Before the first big storm my landlord agreed that I shouldn’t shovel and he would take care of having the driveway plowed. He was concerned about what would happen if there was an emergency. After the storm the plow arrived and brought the snow down the driveway. I would be able to get out! Then the driver tried to turn around and managed to slip off the driveway above the turnaround, into the trees. The plow was one side of a tree, the truck the other. It took a couple of bigger trucks before the truck was freed, and only after the plow was detached from the truck. Of course the snow was left in the driveway and I didn’t hear any more from my landlord about having the driveway plowed.

The forecast for the last storm was more serious and I was supposed to be taking care of my daughter’s dogs at the weekend but I didn’t know if I would be able to get out by then. I would have to park the car by dragging my case etc. on the sled, half way down the road. Not a fun project. When I told my daughter my predicament she said I should have the driveway plowed and she would take care of it for me. “Find someone to plow.” I contacted the man who plows the road and went to bed happy.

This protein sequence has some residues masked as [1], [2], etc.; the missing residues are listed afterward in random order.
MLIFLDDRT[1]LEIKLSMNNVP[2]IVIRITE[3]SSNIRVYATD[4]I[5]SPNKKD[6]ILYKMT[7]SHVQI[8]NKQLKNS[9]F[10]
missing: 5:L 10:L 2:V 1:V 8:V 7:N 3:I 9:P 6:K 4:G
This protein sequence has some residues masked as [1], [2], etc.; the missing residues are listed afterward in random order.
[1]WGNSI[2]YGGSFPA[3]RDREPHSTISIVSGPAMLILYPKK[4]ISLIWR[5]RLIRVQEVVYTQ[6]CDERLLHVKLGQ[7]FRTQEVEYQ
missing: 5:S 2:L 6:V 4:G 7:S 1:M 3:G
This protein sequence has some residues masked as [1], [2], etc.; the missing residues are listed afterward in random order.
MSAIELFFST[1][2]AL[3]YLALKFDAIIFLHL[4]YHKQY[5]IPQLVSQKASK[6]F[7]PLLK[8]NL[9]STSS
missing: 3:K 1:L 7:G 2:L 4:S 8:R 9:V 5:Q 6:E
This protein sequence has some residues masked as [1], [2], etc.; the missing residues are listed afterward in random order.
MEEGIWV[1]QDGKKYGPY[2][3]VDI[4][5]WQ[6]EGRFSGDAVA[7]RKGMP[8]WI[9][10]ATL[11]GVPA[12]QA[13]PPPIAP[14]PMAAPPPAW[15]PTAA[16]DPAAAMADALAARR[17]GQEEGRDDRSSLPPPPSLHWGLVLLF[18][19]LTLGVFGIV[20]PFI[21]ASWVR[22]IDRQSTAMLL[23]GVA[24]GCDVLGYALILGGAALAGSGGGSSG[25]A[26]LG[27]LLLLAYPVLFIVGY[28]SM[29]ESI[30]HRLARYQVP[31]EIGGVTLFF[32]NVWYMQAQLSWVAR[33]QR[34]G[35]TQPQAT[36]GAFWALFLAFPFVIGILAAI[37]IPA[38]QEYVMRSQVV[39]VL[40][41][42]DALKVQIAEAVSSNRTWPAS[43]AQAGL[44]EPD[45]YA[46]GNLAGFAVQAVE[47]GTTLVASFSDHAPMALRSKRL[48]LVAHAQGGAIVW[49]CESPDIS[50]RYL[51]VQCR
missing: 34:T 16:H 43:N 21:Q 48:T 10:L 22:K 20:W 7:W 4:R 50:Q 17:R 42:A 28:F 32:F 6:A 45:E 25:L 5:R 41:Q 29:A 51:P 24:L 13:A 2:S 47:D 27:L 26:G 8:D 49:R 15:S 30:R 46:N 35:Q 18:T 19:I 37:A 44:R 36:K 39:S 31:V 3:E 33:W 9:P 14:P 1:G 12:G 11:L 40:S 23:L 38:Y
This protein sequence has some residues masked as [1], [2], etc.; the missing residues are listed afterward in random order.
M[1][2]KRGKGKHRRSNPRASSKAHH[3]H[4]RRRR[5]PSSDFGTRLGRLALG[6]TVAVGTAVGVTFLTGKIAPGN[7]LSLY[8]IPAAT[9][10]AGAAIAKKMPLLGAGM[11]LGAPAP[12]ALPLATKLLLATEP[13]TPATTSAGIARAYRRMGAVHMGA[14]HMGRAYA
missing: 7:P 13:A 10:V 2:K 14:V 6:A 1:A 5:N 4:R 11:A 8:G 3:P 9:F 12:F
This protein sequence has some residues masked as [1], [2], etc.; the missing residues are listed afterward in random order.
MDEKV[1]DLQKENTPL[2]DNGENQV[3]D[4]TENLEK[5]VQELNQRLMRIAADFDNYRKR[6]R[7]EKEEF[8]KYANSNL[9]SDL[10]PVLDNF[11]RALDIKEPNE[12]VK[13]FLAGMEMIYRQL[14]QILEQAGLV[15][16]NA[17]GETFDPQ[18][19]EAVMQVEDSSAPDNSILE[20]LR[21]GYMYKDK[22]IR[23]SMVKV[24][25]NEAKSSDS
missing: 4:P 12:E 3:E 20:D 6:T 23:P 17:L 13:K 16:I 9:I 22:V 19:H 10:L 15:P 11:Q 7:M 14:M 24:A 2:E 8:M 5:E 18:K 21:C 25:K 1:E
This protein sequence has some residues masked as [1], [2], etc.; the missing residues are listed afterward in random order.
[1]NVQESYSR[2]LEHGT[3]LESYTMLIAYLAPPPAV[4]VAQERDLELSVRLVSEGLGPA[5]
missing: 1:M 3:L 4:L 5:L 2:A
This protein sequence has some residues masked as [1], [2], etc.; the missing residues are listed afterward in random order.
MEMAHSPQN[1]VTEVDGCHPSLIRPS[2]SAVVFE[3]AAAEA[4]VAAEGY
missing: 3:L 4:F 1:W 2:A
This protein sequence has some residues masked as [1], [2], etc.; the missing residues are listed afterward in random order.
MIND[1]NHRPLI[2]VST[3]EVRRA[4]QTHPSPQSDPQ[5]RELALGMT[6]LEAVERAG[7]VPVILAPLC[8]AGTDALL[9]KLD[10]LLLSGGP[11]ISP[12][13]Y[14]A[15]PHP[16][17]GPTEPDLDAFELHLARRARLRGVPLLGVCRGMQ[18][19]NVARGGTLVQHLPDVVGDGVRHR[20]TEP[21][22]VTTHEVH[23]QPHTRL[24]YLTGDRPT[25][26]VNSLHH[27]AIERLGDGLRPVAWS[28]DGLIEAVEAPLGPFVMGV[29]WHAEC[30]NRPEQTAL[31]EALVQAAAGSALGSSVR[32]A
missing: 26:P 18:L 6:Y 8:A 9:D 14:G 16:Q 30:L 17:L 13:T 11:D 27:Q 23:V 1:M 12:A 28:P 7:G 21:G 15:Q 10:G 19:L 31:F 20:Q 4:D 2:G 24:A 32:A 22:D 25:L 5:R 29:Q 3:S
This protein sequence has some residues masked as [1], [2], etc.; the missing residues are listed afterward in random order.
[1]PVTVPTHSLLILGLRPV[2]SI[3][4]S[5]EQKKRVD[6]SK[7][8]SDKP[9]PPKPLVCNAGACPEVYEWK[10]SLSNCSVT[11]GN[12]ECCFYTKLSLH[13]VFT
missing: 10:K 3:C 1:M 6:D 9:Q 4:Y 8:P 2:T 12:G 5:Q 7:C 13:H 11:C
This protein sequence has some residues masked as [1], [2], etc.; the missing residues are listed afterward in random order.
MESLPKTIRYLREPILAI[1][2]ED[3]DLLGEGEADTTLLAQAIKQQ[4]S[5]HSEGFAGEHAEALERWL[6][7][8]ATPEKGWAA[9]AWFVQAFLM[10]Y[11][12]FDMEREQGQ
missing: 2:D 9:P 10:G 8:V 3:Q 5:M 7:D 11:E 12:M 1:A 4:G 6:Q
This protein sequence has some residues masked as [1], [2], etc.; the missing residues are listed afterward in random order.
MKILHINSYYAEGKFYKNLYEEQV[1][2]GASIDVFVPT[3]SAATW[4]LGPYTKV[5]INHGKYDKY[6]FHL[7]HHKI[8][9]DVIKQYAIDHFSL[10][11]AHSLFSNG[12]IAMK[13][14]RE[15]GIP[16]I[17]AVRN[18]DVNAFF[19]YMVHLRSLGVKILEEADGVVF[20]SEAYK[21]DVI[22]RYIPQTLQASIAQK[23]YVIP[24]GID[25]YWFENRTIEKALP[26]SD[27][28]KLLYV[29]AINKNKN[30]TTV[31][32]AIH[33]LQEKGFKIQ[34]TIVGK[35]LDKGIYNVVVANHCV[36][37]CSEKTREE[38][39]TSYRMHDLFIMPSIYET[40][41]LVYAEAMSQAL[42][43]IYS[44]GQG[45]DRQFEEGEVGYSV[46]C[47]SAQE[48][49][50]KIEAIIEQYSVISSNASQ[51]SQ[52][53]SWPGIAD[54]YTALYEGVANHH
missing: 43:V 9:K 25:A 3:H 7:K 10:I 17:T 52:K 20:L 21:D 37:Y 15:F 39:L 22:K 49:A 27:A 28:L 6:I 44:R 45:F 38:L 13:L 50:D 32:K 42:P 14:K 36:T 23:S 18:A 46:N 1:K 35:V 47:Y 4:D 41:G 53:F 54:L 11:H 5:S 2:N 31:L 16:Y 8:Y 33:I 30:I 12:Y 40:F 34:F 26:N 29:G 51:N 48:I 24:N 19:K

The dogs were barking when I woke in the morning, signifying that the plow was indeed in the driveway. I dressed quickly, hoping to catch him before he finished and was gone.

Indeed I was in time.

He had tried to turn around and had slipped off the edge of the non-existent “turn around.”

What followed was better than a three-ring circus.